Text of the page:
Puget Systems announced last week the creation of Puget Labs with grand plans to test and benchmark products, publish the results for all the world to see, and offer up explanations as to why a particular brand of RAM or hard drive or videocard or whatever didn't make the cut for one of the boutique builder's systems. Puget's goal is complete transparency between the system builder and its customers, and by taking this approach, we felt it was only a matter of time before the fireworks start to fly. It took just two days.
Power users who like to live on the bleeding edge have been able to download Nvidia's GeForce 280.26 drivers in beta form for some time now. As for everyone else who owns an Nvidia graphics card? Your day has come. Nvidia's latest drivers, which put a heavy emphasis on 3D Vision support, are now WHQL certified and ready for mass consumption.
When we took a look at the reference version of AMD’s Radeon HD 6990, we found a board that was impressive on a number of fronts, though not all the impressions were positive. The HD 6990 builds in two full Radeon HD 6970 GPUs onto a single board, each with its own 2GB of frame buffer. In our initial testing, performance looked to be very fast, but the reference board was also pretty noisy under load. At last, XFX shipped us an actual retail Radeon HD 6990, so we’re finally able to render a verdict on AMD’s killer card.
Failed hardware is just a part of life, simple as that. You can nudge the odds in your favor by ensuring adequate cooling and keeping that foot long energy drink away from the edge of your desk so that if it spills it won't ooze into your mid-tower chassis, but there's no foolproof way to guarantee your hardware won't give up the ghost. When that happens, your next line of defense is a warranty, and graphics card maker Galaxy just announced it's offering an "extended warranty" period on its videocards. Cards purchased on or after August 1, 2011 are now backed by a 3-year warranty.
AMD on Wednesday made available it's Catalyst 11.7 driver package for Radeon graphics card owners, and in doing so, the chip maker fixed a barrel full of issues, many of them related to Windows 7. AMD said the Catalyst 11.7 package addresses any and all quirks with mouse cursor lag, and if you've been experiencing system hangs on specific HDMI and DisplayPort displays using the previous driver package, 11.7 will fix that too.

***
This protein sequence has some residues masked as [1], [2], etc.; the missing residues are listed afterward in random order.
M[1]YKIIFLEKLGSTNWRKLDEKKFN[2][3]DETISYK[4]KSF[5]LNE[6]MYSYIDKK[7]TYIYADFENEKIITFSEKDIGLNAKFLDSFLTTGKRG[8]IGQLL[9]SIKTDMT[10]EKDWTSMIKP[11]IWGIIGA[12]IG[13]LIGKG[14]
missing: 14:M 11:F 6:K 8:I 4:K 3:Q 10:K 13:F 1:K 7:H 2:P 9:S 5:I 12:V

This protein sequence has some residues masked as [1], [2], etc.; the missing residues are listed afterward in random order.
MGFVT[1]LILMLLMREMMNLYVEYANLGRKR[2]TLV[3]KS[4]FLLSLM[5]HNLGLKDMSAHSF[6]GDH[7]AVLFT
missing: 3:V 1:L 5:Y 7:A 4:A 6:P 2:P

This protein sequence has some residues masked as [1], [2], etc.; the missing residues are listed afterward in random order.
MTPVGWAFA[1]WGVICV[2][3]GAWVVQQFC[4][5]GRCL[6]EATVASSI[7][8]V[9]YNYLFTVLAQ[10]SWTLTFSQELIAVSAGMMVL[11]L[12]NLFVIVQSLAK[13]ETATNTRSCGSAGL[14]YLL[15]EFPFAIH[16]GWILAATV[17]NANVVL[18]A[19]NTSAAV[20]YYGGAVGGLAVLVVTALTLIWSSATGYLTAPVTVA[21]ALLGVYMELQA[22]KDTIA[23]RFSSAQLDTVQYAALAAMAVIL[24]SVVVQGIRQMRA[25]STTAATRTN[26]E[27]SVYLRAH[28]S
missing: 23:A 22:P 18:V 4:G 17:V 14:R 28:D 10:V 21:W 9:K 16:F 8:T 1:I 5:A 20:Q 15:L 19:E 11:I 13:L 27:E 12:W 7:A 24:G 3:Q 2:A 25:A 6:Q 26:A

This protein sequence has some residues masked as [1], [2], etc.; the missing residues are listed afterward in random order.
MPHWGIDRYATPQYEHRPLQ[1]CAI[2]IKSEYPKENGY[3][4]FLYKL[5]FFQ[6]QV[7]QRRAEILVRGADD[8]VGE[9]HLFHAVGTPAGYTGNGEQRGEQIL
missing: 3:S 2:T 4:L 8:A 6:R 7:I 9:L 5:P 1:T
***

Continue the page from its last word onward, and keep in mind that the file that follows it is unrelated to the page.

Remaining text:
If you hear Taps playing in the background, don't panic and think it's meant for you. According to AMD, it's entry level discrete graphics cards that aren't long for this world, not when you have accelerated processing units (APUs) that are more than capable of pushing pixels around your screen. And don't go shedding any tears for low-end videocards, AMD says it's all for the best.
Try not to look smug as you reach around and pat yourself on the back if you're the type of user who, come hell or high water, absolutely refuses to touch new driver and software updates with a 10-foot pole until they've been tested downloaded by others and verified to work. Also get ready to welcome a few more to your ranks after AMD's Catalyst 11.6 driver caused some systems kick it old school with a blue screen of death.
EVGA's Jacob Freeman decided to post a handful of pictures of the company's upcoming GeForce GTX 580 Classified videocard. This beastly looking graphics card sports a funky heatsink/fan design and several high end goodies for overclockers that you've come to expect from EVGA's Classified line. Hit the jump to find out how this card differentiates itself from EVGA's seven other GTX 580 SKUs.
Remember all the hoopla leading up to Nvidia's Fermi launch? We were teased with leaked photos, benchmarks, and several delays due to reported defects. Nvidia eventually ironed out whatever bugs it needed to in order to get Fermi to market in the form of a GTX 480, a fast videocard with a group of stream processors disabled. It also ran hot and a little bit loud, ultimately leading us to declare the the GTX 580 "the real Fermi" (see our review here). We're expecting a much smoother rollout to Fermi's successor, though it appears delays are still part of the game.
PowerColor today said it "aims to blow gamers' minds" with its very first dual-GPU solution with AMD's Bart XT graphics engine, the PowerColor HD6870X2. As the name implies, this dual-GPU graphics card sports two 6870 graphics chips under its dual-fan cooling apparatus. That equates to 2,240 stream processing units and 4.03 teraFLOPS of computing power.